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Traumatic Osteochondral Injury of the Femoral Head Treated by Mosaicplasty: A Report of Two Cases

Dean G. Lorich, MD
Associate Director of Orthopaedic Trauma Service, Hospital for Special Surgery
Associate Professor of Orthopaedic Surgery, Weill Cornell Medical College

Denis Nam, MD
Department of Orthopaedics Surgery, Hospital for Special Surgery
Weill Medical College of Cornell University

Michael K. Shindle, MD
Department of Orthopaedics Surgery, Hospital for Special Surgery
Weill Medical College of Cornell University

Image - Photo of Robert L. Buly, MD
Robert L. Buly, MD
Chief, Hip Preservation Service, Hospital for Special Surgery
Associate Attending Orthopaedic Surgeon, Hospital for Special Surgery
Image - Photo of Bryan T. Kelly, MD
Bryan T. Kelly, MD
Chief, Sports Medicine Service, Hospital for Special Surgery
Attending Orthopedic Surgeon, Hospital for Special Surgery

Abstract

The increased risk of symptomatic progression towards osteoarthritis after chondral damage has led to the development of multiple treatment options for cartilage repair. These procedures have evolved from arthroscopic lavage and debridement, to marrow stimulation techniques, and more recently, to osteochondral autograft and allograft transplants, and autogenous chondrocyte implantation. The success of mosaicplasty procedures in the knee has led to its application to other surfaces, including the talus, tibial plateau, patella, and humeral capitellum. In this report, we present two cases of a chondral defect to the femoral head after a traumatic hip dislocation, treated with an osteochondral autograft (OATS) from the ipsilateral knee, and the inferior femoral head, respectively, combined with a surgical dislocation of the hip. At greater than 1 year and greater than 5 years of follow-up, MRI studies have demonstrated good autograft incorporation with maintenance of articular surface conformity, and both patients clinically continue to have no pain and full active range of motion of their respective hips. In our opinion, treatment of osteochondral defects in the femoral head surface using a surgical dislocation combined with an OATS procedure is a promising approach, as full exposure of the femoral head can be obtained while preserving its vasculature, thus enabling adequate restoration of the articular cartilage surface.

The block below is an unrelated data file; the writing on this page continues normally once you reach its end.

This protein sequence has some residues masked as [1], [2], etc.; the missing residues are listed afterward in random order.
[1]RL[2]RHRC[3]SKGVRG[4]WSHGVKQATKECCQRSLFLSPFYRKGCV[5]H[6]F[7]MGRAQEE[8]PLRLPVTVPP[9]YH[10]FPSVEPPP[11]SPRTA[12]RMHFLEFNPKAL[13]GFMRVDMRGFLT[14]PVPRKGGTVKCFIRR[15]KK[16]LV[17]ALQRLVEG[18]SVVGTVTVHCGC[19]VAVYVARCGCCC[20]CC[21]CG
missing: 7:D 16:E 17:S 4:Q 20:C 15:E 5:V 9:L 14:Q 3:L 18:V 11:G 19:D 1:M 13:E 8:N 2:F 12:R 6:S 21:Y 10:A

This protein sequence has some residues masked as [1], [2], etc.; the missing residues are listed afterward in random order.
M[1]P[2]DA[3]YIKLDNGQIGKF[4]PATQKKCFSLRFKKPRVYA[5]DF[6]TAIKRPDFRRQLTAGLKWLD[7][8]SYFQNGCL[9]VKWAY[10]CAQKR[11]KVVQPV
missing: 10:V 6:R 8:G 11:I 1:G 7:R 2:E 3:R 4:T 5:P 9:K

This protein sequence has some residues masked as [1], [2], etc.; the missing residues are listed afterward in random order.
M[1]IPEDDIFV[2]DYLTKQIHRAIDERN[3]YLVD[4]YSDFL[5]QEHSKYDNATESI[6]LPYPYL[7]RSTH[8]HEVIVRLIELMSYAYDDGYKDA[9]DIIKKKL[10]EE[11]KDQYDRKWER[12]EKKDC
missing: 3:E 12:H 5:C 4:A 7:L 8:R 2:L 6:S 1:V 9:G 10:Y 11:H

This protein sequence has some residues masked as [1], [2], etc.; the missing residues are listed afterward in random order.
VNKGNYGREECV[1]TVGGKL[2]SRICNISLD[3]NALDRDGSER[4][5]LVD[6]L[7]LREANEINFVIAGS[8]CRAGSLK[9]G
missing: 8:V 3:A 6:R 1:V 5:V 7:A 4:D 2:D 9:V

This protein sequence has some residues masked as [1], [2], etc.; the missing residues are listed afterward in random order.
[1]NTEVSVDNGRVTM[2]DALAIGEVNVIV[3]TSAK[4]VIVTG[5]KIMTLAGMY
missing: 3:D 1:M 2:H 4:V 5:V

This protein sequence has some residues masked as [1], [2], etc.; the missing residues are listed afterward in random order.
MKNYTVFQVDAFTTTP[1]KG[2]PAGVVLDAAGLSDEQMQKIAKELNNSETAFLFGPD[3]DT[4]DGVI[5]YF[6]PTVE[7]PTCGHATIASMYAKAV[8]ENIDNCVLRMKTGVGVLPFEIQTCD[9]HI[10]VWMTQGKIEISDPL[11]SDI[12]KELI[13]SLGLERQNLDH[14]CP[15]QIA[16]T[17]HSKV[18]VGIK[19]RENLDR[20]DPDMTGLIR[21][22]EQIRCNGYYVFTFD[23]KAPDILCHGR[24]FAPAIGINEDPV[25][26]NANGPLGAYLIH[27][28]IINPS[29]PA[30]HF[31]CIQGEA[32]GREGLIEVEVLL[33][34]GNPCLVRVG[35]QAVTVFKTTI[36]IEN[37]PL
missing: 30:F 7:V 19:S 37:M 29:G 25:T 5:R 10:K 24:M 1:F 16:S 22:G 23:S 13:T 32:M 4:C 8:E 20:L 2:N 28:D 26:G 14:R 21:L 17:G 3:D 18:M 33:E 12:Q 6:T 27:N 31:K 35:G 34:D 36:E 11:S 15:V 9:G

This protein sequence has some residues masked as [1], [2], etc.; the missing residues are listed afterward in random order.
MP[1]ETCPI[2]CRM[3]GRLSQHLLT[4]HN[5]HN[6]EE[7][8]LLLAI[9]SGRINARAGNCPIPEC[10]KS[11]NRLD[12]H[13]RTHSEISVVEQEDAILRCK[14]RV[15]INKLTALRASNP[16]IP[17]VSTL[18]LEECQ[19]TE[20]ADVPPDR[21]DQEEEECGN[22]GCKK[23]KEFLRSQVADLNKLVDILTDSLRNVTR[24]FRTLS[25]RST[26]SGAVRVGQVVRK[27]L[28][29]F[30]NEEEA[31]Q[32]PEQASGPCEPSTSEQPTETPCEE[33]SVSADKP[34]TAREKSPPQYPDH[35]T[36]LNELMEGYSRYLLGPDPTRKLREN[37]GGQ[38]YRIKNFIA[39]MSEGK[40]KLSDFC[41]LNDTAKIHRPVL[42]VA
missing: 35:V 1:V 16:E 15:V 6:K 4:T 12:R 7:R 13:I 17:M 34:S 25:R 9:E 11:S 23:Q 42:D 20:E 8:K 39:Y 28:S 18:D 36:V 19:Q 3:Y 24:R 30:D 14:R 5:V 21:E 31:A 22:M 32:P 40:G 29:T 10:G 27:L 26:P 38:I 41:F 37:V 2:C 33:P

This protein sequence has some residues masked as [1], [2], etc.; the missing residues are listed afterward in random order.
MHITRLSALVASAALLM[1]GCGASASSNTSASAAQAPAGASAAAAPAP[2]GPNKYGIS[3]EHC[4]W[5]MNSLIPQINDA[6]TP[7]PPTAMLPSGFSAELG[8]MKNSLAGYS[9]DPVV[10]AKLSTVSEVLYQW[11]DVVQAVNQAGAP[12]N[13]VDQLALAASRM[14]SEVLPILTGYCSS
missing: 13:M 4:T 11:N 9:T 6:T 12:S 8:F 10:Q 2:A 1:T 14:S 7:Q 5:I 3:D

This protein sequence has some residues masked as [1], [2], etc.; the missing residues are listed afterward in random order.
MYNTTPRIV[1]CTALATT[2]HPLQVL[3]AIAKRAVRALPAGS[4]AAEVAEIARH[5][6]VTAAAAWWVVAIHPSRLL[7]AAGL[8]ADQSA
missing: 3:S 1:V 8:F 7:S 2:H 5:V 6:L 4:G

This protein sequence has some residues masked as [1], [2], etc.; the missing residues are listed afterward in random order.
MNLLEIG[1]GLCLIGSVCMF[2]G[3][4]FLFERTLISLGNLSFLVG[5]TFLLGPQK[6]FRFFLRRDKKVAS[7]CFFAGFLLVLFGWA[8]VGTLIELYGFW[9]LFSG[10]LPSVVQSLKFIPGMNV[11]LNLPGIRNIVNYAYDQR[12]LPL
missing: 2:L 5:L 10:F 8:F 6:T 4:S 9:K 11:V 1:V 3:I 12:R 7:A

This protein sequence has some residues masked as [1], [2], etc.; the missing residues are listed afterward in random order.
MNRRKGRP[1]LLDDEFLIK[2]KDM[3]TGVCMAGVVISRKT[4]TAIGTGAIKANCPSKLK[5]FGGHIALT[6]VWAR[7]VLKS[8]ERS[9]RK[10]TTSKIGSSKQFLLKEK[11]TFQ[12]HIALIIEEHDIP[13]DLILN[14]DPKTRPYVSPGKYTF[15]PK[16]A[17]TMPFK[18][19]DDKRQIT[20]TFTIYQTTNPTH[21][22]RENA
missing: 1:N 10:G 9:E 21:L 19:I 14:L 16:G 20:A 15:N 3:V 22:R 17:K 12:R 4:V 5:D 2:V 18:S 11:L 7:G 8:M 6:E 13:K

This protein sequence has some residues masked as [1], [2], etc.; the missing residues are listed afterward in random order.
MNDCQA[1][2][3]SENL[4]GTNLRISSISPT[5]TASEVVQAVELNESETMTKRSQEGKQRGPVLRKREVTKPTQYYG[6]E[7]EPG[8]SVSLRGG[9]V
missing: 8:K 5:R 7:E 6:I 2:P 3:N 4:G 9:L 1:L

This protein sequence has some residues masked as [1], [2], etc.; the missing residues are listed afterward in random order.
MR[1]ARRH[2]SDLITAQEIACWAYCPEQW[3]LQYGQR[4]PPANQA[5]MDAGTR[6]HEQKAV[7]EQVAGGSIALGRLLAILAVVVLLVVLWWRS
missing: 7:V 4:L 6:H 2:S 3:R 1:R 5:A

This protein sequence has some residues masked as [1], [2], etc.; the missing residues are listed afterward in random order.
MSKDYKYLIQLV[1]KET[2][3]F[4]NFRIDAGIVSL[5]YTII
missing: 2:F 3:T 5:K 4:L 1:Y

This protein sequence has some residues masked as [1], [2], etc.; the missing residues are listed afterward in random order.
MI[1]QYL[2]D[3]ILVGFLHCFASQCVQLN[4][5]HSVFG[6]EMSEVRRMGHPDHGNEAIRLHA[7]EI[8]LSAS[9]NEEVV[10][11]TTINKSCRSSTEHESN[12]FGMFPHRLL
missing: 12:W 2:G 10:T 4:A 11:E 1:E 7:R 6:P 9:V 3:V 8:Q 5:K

This article appears in HSS Journal: Volume 6, Number 2.
View the full article at springerlink.com.

About the HSS Journal

HSS Journal, an academic peer-reviewed journal, is published twice a year, February and September, and features articles by internal faculty and HSS alumni that present current research and clinical work in the field of musculoskeletal medicine performed at HSS, including research articles, surgical procedures, and case reports.

 

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